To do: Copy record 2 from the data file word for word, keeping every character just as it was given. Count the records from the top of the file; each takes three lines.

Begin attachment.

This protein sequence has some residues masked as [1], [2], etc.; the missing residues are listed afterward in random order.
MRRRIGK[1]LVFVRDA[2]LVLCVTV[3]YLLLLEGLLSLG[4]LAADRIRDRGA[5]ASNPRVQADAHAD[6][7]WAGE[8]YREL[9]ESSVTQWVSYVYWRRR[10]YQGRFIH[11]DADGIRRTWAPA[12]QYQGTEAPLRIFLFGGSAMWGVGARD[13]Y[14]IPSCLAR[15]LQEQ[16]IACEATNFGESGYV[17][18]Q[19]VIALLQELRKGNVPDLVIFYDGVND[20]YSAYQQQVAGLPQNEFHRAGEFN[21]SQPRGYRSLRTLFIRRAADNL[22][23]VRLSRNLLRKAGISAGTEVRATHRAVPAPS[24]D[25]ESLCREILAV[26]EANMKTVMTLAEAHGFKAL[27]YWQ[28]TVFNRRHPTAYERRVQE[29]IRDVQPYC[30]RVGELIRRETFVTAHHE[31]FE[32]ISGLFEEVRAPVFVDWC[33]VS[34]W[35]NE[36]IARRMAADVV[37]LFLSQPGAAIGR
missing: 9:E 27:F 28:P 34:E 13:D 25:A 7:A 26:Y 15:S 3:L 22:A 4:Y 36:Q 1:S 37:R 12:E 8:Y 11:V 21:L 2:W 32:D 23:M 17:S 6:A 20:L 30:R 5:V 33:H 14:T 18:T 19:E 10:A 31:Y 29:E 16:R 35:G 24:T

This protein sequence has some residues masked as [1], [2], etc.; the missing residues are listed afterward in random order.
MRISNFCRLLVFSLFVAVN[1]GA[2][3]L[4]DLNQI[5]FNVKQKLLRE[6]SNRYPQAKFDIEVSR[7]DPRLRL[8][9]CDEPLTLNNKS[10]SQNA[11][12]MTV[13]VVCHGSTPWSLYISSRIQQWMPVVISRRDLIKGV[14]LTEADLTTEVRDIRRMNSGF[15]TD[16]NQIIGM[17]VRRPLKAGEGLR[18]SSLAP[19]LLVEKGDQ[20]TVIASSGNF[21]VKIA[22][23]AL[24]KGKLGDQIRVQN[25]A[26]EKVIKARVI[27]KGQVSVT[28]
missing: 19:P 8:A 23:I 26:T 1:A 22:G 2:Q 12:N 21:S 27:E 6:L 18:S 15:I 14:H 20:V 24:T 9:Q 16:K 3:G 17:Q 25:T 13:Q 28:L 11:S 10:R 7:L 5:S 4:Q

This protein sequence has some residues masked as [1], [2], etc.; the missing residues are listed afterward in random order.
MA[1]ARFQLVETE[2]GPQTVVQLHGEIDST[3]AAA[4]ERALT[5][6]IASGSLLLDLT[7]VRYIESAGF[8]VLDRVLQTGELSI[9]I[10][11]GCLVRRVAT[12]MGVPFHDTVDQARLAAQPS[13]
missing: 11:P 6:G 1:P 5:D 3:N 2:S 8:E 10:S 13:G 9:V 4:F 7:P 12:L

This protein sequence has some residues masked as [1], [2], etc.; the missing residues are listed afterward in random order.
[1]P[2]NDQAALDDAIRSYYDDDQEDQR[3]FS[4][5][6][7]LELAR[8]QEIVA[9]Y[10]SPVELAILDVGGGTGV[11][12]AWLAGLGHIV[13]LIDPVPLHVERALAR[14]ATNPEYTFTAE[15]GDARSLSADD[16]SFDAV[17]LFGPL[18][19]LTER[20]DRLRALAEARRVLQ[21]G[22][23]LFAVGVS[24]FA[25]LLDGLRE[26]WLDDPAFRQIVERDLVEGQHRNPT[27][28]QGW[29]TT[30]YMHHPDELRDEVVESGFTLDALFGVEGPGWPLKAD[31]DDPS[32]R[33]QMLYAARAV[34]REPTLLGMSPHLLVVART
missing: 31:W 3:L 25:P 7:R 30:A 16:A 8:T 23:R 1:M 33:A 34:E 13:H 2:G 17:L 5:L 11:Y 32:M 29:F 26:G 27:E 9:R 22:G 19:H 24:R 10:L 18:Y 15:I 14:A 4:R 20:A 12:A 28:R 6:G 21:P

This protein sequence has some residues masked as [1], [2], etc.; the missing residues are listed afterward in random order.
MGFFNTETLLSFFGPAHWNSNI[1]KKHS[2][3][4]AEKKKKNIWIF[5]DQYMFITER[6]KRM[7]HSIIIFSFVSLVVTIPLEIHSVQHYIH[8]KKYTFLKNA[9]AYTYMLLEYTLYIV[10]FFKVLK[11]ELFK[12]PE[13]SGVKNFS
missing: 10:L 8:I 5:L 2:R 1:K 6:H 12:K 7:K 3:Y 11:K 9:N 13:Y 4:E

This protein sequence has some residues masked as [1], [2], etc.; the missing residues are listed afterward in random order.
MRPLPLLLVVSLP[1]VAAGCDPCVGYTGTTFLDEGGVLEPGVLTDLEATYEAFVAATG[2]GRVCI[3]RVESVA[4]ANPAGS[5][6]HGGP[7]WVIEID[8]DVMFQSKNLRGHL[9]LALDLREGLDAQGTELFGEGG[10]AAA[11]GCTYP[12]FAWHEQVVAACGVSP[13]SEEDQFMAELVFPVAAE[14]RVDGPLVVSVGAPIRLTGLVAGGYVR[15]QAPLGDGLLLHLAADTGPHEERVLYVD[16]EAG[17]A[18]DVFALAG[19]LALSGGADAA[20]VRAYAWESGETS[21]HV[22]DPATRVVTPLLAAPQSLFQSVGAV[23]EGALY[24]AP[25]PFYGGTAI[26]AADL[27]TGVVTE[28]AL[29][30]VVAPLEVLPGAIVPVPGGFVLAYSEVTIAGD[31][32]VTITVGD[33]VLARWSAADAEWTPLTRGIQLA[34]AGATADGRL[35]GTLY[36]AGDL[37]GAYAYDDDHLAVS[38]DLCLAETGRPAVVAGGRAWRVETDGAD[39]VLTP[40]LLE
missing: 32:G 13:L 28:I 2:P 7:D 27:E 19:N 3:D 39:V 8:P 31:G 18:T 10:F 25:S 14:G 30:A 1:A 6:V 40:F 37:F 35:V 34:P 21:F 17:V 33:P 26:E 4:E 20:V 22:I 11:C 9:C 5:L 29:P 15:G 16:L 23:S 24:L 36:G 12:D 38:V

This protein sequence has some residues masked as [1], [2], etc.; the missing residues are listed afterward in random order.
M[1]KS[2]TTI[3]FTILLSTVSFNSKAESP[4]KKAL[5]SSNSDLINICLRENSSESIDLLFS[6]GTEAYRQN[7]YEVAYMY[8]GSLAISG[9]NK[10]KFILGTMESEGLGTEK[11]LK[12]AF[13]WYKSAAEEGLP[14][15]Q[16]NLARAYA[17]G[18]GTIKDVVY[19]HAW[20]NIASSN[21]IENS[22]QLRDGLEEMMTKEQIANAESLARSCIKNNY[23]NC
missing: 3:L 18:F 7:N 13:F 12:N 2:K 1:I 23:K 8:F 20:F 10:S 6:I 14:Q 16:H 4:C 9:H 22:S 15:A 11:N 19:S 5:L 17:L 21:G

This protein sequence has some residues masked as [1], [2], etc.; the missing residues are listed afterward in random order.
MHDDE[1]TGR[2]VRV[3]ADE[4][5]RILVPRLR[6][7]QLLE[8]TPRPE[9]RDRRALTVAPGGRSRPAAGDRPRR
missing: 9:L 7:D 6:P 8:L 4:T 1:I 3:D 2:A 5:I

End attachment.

This protein sequence has some residues masked as [1], [2], etc.; the missing residues are listed afterward in random order.
MRISNFCRLLVFSLFVAVN[1]GA[2][3]L[4]DLNQI[5]FNVKQKLLRE[6]SNRYPQAKFDIEVSR[7]DPRLRL[8][9]CDEPLTLNNKS[10]SQNA[11][12]MTV[13]VVCHGSTPWSLYISSRIQQWMPVVISRRDLIKGV[14]LTEADLTTEVRDIRRMNSGF[15]TD[16]NQIIGM[17]VRRPLKAGEGLR[18]SSLAP[19]LLVEKGDQ[20]TVIASSGNF[21]VKIA[22][23]AL[24]KGKLGDQIRVQN[25]A[26]EKVIKARVI[27]KGQVSVT[28]
missing: 19:P 8:A 23:I 26:T 1:A 22:G 2:Q 12:N 21:S 27:E 6:L 18:S 15:I 14:H 20:V 24:T 9:Q 16:K 3:G 17:Q 25:T 13:Q 28:L 11:S 10:R 7:L 5:S 4:Q